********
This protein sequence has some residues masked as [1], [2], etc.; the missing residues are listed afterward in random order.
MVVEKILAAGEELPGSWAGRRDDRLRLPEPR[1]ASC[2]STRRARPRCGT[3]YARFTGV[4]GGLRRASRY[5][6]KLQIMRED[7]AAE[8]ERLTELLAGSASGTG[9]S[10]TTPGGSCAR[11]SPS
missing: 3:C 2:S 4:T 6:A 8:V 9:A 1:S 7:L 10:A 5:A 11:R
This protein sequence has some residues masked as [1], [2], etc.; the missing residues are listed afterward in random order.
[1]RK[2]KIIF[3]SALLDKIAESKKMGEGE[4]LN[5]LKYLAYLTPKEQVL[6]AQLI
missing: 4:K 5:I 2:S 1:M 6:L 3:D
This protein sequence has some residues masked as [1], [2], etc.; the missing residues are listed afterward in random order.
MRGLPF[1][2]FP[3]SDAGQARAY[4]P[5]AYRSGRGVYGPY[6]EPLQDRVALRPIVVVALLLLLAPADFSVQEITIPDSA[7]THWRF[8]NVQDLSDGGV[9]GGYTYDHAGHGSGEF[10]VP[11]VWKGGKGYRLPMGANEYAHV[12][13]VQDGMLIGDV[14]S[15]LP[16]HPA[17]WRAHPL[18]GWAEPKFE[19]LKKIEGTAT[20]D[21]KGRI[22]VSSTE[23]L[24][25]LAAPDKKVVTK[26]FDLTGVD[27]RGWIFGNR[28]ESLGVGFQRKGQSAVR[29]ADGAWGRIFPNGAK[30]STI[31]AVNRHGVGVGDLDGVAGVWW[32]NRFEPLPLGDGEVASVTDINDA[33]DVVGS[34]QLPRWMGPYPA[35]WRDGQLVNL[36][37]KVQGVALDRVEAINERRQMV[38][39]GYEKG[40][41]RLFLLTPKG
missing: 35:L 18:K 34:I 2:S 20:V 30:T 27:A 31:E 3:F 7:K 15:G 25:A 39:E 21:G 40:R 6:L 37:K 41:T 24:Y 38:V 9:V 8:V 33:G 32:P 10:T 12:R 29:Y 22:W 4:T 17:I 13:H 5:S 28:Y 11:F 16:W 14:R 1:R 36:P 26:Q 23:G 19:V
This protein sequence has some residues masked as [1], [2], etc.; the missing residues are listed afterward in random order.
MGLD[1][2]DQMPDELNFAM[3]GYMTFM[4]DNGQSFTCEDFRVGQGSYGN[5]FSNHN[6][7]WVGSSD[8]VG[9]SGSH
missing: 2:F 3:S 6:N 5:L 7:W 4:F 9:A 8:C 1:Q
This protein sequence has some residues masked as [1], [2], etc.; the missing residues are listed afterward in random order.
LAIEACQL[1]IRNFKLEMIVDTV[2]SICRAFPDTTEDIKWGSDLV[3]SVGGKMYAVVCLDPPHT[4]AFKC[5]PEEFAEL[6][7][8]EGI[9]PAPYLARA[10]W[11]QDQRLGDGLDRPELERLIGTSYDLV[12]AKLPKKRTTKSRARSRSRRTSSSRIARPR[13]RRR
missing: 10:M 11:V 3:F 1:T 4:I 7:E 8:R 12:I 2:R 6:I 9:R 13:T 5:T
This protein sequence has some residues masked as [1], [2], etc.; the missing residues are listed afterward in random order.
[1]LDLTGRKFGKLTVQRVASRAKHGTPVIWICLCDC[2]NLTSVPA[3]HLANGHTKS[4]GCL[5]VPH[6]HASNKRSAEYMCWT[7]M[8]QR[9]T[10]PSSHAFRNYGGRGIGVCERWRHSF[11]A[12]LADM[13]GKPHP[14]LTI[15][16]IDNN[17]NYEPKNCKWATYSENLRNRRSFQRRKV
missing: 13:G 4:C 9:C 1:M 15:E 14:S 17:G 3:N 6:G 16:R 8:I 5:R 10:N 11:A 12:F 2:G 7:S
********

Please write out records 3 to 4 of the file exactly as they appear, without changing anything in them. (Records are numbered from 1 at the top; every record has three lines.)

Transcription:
This protein sequence has some residues masked as [1], [2], etc.; the missing residues are listed afterward in random order.
MRGLPF[1][2]FP[3]SDAGQARAY[4]P[5]AYRSGRGVYGPY[6]EPLQDRVALRPIVVVALLLLLAPADFSVQEITIPDSA[7]THWRF[8]NVQDLSDGGV[9]GGYTYDHAGHGSGEF[10]VP[11]VWKGGKGYRLPMGANEYAHV[12][13]VQDGMLIGDV[14]S[15]LP[16]HPA[17]WRAHPL[18]GWAEPKFE[19]LKKIEGTAT[20]D[21]KGRI[22]VSSTE[23]L[24][25]LAAPDKKVVTK[26]FDLTGVD[27]RGWIFGNR[28]ESLGVGFQRKGQSAVR[29]ADGAWGRIFPNGAK[30]STI[31]AVNRHGVGVGDLDGVAGVWW[32]NRFEPLPLGDGEVASVTDINDA[33]DVVGS[34]QLPRWMGPYPA[35]WRDGQLVNL[36][37]KVQGVALDRVEAINERRQMV[38][39]GYEKG[40][41]RLFLLTPKG
missing: 35:L 18:K 34:I 2:S 20:V 30:T 27:A 31:E 3:F 7:K 15:G 25:A 39:E 21:G 40:R 6:L 37:K 41:T 24:Y 38:V 9:V 8:V 33:G 32:P 10:T 12:R 29:Y 22:W 4:T 17:I 13:H 5:S 28:Y 11:F 16:W 14:R 1:R 36:P 26:Q 23:G 19:V
This protein sequence has some residues masked as [1], [2], etc.; the missing residues are listed afterward in random order.
MGLD[1][2]DQMPDELNFAM[3]GYMTFM[4]DNGQSFTCEDFRVGQGSYGN[5]FSNHN[6][7]WVGSSD[8]VG[9]SGSH
missing: 2:F 3:S 6:N 5:L 7:W 4:F 9:A 8:C 1:Q